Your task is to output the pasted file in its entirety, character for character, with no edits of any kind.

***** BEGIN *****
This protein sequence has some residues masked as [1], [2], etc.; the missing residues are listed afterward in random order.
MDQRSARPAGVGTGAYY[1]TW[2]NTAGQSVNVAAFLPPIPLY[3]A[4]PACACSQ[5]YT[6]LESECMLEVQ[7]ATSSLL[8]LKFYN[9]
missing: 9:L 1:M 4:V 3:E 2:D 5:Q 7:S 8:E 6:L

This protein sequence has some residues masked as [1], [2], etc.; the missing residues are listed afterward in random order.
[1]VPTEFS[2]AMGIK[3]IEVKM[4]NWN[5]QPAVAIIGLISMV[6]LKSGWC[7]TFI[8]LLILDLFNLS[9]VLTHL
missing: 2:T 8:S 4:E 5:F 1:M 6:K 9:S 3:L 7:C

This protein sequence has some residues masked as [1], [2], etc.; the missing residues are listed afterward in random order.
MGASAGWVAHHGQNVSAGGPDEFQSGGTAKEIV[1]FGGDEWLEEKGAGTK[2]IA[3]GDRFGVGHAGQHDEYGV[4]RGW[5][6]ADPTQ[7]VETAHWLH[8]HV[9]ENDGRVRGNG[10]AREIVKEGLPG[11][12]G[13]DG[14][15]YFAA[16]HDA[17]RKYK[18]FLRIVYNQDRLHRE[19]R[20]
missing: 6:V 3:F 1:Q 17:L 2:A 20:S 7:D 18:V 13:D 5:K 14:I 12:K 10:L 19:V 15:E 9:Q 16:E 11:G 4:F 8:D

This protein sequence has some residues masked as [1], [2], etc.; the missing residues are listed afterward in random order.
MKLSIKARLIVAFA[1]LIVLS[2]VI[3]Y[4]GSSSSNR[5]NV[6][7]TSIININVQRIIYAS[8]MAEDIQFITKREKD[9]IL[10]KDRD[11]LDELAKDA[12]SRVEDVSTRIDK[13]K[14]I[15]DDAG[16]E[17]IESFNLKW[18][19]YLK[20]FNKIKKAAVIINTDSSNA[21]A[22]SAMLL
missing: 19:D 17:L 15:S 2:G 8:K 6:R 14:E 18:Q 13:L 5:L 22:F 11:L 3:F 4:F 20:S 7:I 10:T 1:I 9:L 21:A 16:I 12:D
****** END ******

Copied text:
This protein sequence has some residues masked as [1], [2], etc.; the missing residues are listed afterward in random order.
MDQRSARPAGVGTGAYY[1]TW[2]NTAGQSVNVAAFLPPIPLY[3]A[4]PACACSQ[5]YT[6]LESECMLEVQ[7]ATSSLL[8]LKFYN[9]
missing: 9:L 1:M 4:V 3:E 2:D 5:Q 7:S 8:E 6:L

This protein sequence has some residues masked as [1], [2], etc.; the missing residues are listed afterward in random order.
[1]VPTEFS[2]AMGIK[3]IEVKM[4]NWN[5]QPAVAIIGLISMV[6]LKSGWC[7]TFI[8]LLILDLFNLS[9]VLTHL
missing: 2:T 8:S 4:E 5:F 1:M 6:K 9:S 3:L 7:C

This protein sequence has some residues masked as [1], [2], etc.; the missing residues are listed afterward in random order.
MGASAGWVAHHGQNVSAGGPDEFQSGGTAKEIV[1]FGGDEWLEEKGAGTK[2]IA[3]GDRFGVGHAGQHDEYGV[4]RGW[5][6]ADPTQ[7]VETAHWLH[8]HV[9]ENDGRVRGNG[10]AREIVKEGLPG[11][12]G[13]DG[14][15]YFAA[16]HDA[17]RKYK[18]FLRIVYNQDRLHRE[19]R[20]
missing: 6:V 3:F 1:Q 17:L 2:A 20:S 7:D 18:V 13:D 5:K 14:I 12:K 10:L 19:V 15:E 9:Q 16:E 11:G 4:F 8:D

This protein sequence has some residues masked as [1], [2], etc.; the missing residues are listed afterward in random order.
MKLSIKARLIVAFA[1]LIVLS[2]VI[3]Y[4]GSSSSNR[5]NV[6][7]TSIININVQRIIYAS[8]MAEDIQFITKREKD[9]IL[10]KDRD[11]LDELAKDA[12]SRVEDVSTRIDK[13]K[14]I[15]DDAG[16]E[17]IESFNLKW[18][19]YLK[20]FNKIKKAAVIINTDSSNA[21]A[22]SAMLL
missing: 19:D 17:L 15:S 2:G 8:K 6:R 14:E 18:Q 13:L 5:L 22:F 11:L 3:F 4:F 20:S 7:I 10:T 1:I 9:L 21:A 16:I 12:D